“Since we met in our late twenties, my husband and I have wanted to make a family. I’d been sick, though, and was told by my doctors I’d never be able to have children.Despite this ominous declaration, I went on to become pregnant, which ended in a miscarriage. After several rounds of unsuccessful IVF procedures, we decided to pursue domestic adoption.
We were utterly unprepared for the adoption process, despite extensive research. And the deeper we got into the world of paperwork and agencies and lawyers and the choices we had to make, the more issues of race and class, and also what motherhood means, ignited the novelist in me. I wanted to investigate not only the difficult and shocking process, but also the deep and complex wanting to be a parent and the stress not being able to make that happen puts on a relationship. I hope my new novel, The Mothers, does this.
After a long and winding and often terrifying adoption path, my husband and I have been fortunate enough to have a newborn at home with us, for good. We are adjusting—with pleasure—to the daily rhythms and changes of a growing infant. There were times we thought this would never happen, and so becoming a family of three feels delicious, something to savor.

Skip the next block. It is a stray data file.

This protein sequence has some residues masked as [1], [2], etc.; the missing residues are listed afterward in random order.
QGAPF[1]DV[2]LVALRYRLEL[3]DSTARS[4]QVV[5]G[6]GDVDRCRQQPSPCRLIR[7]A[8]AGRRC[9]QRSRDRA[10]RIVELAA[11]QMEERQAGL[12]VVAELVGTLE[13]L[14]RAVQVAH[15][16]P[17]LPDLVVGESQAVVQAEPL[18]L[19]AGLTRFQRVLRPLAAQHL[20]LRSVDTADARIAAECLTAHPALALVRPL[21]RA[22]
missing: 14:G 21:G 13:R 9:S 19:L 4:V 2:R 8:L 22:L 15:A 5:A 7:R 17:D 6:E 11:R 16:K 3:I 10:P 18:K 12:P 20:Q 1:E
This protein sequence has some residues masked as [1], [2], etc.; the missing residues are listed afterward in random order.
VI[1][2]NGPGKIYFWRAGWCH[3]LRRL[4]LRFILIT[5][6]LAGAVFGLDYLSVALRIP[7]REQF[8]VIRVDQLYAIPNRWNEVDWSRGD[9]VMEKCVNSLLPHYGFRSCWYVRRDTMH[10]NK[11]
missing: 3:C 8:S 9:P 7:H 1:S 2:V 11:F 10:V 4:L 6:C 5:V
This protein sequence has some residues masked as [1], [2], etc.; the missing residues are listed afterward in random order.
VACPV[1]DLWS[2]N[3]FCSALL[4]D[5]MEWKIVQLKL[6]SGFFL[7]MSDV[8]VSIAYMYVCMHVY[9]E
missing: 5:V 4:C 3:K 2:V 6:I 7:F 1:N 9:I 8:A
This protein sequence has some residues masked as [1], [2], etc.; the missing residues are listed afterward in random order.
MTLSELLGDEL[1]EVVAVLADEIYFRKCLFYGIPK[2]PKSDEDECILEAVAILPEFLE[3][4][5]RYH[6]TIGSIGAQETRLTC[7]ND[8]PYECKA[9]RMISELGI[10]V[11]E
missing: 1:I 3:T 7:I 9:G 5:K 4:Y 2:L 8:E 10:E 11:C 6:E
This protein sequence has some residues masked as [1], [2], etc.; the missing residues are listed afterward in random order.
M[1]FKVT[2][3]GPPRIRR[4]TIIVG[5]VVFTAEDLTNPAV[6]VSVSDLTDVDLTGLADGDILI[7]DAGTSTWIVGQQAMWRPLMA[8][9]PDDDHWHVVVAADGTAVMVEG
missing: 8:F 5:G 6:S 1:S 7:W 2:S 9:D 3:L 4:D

And yet, like my friends and family who came to motherhood easily, I have some of the similar concerns. There are the financial pressures—our savings and then some went into trying to have a child—and there are the pressures of space that come when living in a New York City apartment, with or without a child. While often there is little predicting when a child enters any of our lives, adoption can be quick and unexpected, as ours was. And so we are living the same frenetic life we were before his arrival .